The Guardian view on nurseries: build playgrounds for toddlers, not investors | Editorial

Opaque ownership structures and bumper profits point to an early years sector gone wrong

Childcare and nursery education in England is in the process of being transformed. Following ministers’ decision to make it a priority as a way to tackle labour shortages, public funding is set to double by 2027-28. In a few years 80% of all early years places will be government-funded, compared with 50% today. At the same time, pressure on providers caused by long-term underfunding and rising costs has led to a situation in which private equity and investment company-backed nurseries are expanding at the expense of everyone else.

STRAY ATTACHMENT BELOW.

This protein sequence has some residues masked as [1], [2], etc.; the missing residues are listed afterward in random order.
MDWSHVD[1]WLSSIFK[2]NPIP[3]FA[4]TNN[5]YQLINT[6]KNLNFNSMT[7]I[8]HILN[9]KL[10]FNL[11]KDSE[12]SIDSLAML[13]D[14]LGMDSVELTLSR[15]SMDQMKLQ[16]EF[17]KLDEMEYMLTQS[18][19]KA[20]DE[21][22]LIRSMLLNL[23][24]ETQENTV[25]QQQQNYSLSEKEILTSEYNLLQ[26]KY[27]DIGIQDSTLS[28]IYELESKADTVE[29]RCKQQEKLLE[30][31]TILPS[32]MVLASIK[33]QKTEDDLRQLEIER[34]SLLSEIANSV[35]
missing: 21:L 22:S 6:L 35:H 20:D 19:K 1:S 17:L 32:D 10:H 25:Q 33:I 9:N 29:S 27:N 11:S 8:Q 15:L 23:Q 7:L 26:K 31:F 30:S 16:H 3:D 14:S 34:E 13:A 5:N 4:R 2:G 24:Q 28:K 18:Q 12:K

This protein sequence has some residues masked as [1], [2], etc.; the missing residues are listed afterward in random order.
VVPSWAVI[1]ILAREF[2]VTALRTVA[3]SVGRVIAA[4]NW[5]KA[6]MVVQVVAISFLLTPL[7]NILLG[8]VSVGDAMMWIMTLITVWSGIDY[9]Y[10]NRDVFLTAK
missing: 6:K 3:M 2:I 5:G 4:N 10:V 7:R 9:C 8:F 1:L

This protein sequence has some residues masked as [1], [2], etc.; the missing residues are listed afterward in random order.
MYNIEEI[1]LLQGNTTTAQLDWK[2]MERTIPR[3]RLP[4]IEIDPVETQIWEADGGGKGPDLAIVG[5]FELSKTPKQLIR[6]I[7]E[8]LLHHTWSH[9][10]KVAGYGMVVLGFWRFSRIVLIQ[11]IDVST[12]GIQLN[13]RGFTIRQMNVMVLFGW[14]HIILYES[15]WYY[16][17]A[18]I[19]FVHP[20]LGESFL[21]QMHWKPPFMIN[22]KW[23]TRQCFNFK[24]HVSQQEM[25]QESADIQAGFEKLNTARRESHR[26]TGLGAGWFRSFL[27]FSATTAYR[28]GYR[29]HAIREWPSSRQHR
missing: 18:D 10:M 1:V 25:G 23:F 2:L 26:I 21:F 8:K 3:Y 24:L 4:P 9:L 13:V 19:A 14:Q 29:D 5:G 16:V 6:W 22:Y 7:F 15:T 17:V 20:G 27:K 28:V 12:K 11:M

New research showing that more than £1 in every £5 spent at such nurseries ends up as profit is one thing that is wrong with this situation. Another is their level of debt, which is typically far higher than average (between 2018 and 2022, investment firm backed nurseries had debts on average three times their income – more than twice the ratio of other private nurseries). A third is weak regulation, in some cases making accounts hard to scrutinise. These factors combine to increase the risk of a business failure, with the potential to severely disrupt the lives of young children (for comparison, imagine the impact of a reception class closing down).

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